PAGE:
This past week, my Algebra 1 students started Unit 3 which is an introduction to all-things Functions. Unit 4 is all about linear functions and graphing. So, Unit 3 is about how to represent relations, how to determine if a relation is a function, how to find the domain and range of a function from a table or a graph, and how to evaluate functions. It's a nice change of pace from the weeks and weeks we've spent solving equations and word problems galore.
I ended up spending an entire 52 minute class period on representing relations. This frustrated me because I thought it would only be half a class period. But, you know how those things go sometimes... The next day, I introduced students to the definition of a function. We made a few examples and non-examples in class together. Now, normally when I would teach this lesson, my next activity would be a card sort where students sorted relations in to functions and not functions. In the past, this has always been super frustrating because too many kids just sit there and say they don't know how to tell if something is a function or not. So, I decided to put the card sort off until the next day and find a practice activity to do to finish out the class period.
Five minutes before class started, I still wasn't sure what this practice activity was going to be. I wasn't super worried because I had a fall back option - mini dry erase board practice. But, I still hoped I'd think of something more exciting. At the last minute, I thought back to an activity I had done as a first year teacher - a solving equations review auction. I decided I could easily tweak this and make it into a function auction. Various relations would be put up for auction. Students would be placed in teams whose goal was to buy as many functions as possible at the auction.
I quickly threw together some auction paddles using rulers, colored copy paper, and a stapler. It just makes the bidding so much more fun! :)
And, for an "auction catalog," I printed of a worksheet from the internet. You could very easily make your own, but I like to do things at the last minute. I liked this worksheet because it had tables, ordered pairs, graphs, and mapping diagrams.
Since my desks are already arranged in groups of four, I made these into the groups for this competition. I explained that there would be an auction, and each team would be given $1,000. The team that purchased the most functions with their $1,000 would win candy.
I asked how many students had been to an auction before, and most had. I asked them if they knew what an auction catalog was. They didn't, and several claimed cattle auctions don't have those.
I passed out the "auction catalog" to each group, and I purposefully gave each group only one copy of the catalog so they would have to work together. Then, I gave them a few minutes to look over the "catalog" and decide on which lots they would be bidding on. It was so fun to walk around the room and watch the kids justifying their reasoning to each other as they discussed which relations they wanted to purchase. I think I got a lot more engagement out of my students by structuring the activity in this way than if I had just put the problems up one-by-one on the SMART Board.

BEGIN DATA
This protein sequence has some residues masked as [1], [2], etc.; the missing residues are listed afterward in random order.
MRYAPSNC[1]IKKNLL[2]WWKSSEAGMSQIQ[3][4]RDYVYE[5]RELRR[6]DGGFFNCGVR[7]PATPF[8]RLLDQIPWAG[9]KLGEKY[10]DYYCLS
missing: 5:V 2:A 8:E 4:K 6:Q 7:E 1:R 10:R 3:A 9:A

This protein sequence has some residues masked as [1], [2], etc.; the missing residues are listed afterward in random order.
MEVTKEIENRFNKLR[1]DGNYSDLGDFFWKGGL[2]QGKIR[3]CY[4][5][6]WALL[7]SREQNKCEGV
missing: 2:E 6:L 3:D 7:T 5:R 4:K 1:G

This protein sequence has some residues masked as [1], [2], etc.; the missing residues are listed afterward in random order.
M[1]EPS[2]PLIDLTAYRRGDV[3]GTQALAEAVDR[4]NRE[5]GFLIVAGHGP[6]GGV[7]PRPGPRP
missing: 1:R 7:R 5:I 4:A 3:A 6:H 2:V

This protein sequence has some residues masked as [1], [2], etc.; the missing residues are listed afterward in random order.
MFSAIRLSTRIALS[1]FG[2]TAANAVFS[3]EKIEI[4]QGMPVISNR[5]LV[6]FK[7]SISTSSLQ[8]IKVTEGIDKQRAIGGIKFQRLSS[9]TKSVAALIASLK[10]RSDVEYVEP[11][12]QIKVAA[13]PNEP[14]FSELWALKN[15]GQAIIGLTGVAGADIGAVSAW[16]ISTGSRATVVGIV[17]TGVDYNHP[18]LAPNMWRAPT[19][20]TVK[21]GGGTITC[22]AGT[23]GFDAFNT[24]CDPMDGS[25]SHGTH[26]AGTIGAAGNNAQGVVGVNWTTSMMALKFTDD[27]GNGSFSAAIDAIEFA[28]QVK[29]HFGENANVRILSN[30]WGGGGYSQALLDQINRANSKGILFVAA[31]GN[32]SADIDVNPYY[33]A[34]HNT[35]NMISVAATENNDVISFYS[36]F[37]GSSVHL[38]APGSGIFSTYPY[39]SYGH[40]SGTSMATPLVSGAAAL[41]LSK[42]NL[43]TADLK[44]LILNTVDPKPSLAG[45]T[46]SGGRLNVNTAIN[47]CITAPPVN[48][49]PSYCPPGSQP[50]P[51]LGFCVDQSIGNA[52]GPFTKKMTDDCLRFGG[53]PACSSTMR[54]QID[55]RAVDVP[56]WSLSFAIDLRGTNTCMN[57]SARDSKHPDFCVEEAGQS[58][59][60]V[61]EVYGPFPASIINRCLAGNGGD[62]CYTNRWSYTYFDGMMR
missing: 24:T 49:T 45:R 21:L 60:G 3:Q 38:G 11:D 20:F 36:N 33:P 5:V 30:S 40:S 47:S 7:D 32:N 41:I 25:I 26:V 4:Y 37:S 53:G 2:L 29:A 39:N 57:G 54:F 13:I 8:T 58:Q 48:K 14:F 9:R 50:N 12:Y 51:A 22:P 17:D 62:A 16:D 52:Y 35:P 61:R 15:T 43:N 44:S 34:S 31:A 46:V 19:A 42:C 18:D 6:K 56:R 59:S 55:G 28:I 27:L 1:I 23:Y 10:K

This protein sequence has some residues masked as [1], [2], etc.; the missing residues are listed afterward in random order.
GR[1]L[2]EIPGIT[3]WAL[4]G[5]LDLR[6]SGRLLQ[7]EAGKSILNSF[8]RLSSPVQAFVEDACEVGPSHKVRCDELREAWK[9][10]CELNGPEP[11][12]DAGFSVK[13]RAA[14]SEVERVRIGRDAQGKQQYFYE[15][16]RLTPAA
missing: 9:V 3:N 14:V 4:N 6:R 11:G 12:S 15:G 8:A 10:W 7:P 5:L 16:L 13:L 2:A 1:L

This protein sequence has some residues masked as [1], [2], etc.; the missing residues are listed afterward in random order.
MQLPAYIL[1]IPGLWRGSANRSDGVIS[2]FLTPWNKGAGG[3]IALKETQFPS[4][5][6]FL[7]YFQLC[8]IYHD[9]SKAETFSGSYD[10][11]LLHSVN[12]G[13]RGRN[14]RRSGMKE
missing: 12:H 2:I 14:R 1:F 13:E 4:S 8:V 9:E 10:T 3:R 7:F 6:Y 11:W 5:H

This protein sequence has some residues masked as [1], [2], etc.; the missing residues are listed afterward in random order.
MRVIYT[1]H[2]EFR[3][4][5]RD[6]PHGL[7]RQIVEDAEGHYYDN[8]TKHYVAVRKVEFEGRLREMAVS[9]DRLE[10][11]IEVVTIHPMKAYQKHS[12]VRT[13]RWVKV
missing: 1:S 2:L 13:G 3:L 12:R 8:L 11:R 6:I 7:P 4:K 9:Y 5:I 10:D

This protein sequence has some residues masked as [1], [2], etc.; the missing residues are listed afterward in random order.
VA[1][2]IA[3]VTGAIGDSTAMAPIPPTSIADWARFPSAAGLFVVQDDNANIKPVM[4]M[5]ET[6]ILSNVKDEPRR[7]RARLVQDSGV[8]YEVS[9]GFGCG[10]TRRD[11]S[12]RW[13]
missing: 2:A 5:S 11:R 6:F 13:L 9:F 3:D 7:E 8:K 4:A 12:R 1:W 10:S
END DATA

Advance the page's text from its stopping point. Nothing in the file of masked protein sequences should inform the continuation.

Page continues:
After running the auction with my first Algebra 1 class of the day, I decided the activity needed a bit more structure to make the auction run smoothly and efficiently. I instituted a minimum opening bid of $50. And, I made it so each bid had to raise the previous bid by at least $20. This made things run much better for the rest of the day.
Before running this activity, I intentionally did not introduce my students to the vertical line test for determining if a graph is a function. It was fun to see several groups come up with the test on their own just based on the definition of a function having exactly one output for every input.
In two of the class periods where I ran this function auction, two groups had purchased the same amount of functions. Therefore, it's probably important to come up with a rule for how to break ties. I like to declare the group with the most money left as the winner.
There was the fun-to-watch auction drama of groups not paying attention to what was being auctioned and bidding because they thought we were on a different problem, one member of the group raising the bid way higher than the other groupmates thought they should go, and the smug looks of the members of one group when they realize they are going to get the function for the opening bid of $50 because all of the other groups think it isn't a function. Another favorite - a room silent enough to hear crickets when you ask for opening bids for a relation that isn't a function. :D The kids came in the next day begging to have another auction. That's what I call a successful, low-prep, high engagement activity!